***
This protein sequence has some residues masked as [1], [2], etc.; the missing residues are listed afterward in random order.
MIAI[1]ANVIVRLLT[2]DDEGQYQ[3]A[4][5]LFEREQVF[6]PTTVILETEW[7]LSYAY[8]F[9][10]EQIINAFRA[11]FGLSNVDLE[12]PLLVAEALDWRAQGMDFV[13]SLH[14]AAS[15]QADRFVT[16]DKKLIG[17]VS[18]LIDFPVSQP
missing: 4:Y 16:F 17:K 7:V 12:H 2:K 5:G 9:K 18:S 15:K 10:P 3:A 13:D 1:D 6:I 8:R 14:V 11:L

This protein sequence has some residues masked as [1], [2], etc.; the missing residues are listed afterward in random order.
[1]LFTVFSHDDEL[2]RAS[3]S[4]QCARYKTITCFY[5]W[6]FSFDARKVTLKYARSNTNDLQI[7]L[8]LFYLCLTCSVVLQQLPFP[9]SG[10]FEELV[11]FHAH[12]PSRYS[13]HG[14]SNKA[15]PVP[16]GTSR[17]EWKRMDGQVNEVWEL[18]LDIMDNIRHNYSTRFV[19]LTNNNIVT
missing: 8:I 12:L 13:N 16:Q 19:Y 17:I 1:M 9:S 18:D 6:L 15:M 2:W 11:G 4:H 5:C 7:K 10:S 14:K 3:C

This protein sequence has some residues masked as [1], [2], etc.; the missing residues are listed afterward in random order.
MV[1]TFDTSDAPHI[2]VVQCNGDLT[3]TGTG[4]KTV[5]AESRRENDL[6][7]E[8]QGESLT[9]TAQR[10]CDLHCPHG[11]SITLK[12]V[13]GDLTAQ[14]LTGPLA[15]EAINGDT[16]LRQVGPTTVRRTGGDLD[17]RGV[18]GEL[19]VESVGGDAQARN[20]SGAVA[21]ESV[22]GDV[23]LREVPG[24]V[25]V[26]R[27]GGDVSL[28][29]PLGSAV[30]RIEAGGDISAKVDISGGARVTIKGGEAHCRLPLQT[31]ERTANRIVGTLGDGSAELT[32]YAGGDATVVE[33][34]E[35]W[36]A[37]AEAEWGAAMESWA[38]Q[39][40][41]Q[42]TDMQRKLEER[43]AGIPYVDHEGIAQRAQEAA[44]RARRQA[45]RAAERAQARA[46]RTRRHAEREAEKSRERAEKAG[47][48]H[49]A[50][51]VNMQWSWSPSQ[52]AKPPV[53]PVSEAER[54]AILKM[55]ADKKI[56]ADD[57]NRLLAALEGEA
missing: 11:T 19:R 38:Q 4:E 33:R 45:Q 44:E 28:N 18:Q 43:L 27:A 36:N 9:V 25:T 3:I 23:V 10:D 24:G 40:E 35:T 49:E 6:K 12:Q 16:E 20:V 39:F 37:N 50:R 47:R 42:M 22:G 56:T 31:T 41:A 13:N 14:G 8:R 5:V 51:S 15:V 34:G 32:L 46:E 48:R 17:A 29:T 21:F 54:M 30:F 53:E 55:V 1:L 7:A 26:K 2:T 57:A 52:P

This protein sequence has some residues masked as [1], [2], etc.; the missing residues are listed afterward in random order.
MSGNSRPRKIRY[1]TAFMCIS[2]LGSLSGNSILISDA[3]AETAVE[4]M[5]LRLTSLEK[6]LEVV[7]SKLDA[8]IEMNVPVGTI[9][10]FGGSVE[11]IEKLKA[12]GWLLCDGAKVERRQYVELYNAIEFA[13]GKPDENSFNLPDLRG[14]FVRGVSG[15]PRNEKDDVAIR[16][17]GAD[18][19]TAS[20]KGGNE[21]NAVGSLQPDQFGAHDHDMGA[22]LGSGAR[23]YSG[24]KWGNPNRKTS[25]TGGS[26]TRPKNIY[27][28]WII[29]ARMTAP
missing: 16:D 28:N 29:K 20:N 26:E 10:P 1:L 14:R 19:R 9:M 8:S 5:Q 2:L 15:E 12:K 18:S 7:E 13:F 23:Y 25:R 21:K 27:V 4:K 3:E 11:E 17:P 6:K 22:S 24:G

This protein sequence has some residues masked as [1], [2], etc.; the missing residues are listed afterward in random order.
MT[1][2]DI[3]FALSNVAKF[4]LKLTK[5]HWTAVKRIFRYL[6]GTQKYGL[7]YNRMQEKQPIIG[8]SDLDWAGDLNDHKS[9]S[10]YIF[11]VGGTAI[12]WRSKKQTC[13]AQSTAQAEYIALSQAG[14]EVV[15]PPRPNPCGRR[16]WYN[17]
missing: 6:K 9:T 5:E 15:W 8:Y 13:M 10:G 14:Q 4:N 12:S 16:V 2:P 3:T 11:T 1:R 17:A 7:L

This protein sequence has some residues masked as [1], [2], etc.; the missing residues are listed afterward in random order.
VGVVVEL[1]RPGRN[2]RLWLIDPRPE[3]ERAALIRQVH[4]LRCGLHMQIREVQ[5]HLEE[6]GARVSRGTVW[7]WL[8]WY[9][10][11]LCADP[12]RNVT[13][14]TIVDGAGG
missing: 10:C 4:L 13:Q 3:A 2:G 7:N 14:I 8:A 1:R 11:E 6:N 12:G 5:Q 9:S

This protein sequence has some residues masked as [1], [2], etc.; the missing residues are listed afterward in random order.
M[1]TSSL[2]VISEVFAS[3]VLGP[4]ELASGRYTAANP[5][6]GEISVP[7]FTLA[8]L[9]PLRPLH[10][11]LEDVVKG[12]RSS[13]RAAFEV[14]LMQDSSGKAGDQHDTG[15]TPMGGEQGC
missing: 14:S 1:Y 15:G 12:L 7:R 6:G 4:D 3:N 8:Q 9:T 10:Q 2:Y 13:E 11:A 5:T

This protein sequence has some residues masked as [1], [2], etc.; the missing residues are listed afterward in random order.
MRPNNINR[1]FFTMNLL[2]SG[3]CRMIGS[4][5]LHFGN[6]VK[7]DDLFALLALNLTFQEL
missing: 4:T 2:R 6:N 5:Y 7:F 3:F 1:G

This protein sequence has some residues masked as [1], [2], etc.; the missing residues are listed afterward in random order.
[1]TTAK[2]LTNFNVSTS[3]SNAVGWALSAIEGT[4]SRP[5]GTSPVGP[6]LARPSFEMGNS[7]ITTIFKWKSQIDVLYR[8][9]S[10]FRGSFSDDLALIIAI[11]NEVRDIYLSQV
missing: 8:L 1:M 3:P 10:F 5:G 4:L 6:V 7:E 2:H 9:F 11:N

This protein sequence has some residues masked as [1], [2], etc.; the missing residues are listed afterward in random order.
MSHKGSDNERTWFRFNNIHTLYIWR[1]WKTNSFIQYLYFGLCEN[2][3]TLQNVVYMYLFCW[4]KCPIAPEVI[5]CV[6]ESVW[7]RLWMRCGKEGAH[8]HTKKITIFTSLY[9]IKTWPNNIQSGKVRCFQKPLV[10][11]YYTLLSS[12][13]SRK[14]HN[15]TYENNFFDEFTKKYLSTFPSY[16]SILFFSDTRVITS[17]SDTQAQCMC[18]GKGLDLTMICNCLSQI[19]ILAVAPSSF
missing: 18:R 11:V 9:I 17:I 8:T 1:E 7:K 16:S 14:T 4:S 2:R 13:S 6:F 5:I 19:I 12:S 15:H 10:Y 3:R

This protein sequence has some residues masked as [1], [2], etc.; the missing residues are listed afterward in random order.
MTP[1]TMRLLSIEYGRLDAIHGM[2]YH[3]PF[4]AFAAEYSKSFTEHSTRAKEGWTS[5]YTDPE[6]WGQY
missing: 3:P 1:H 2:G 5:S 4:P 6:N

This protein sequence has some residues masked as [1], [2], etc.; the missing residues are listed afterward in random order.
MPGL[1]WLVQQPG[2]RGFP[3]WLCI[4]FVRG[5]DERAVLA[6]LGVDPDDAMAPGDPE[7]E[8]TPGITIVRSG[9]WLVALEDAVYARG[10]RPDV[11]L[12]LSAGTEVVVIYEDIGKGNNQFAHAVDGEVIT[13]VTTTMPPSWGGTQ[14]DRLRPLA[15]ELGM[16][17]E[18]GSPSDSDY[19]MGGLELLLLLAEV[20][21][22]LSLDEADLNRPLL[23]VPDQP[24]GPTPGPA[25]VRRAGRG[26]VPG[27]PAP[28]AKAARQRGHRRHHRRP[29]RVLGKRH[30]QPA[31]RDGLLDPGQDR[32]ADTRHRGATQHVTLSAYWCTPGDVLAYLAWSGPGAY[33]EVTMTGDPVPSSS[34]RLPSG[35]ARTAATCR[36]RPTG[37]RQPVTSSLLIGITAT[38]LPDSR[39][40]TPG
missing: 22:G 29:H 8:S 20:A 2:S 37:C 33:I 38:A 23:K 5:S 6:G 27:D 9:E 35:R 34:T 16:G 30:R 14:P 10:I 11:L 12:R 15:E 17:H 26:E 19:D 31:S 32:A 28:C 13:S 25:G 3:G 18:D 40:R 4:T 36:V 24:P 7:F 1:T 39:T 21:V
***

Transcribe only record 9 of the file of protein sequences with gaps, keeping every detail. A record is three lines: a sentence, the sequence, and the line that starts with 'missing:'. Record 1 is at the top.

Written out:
This protein sequence has some residues masked as [1], [2], etc.; the missing residues are listed afterward in random order.
[1]TTAK[2]LTNFNVSTS[3]SNAVGWALSAIEGT[4]SRP[5]GTSPVGP[6]LARPSFEMGNS[7]ITTIFKWKSQIDVLYR[8][9]S[10]FRGSFSDDLALIIAI[11]NEVRDIYLSQV
missing: 8:L 1:M 3:P 10:F 5:G 4:L 6:V 7:E 2:H 9:F 11:N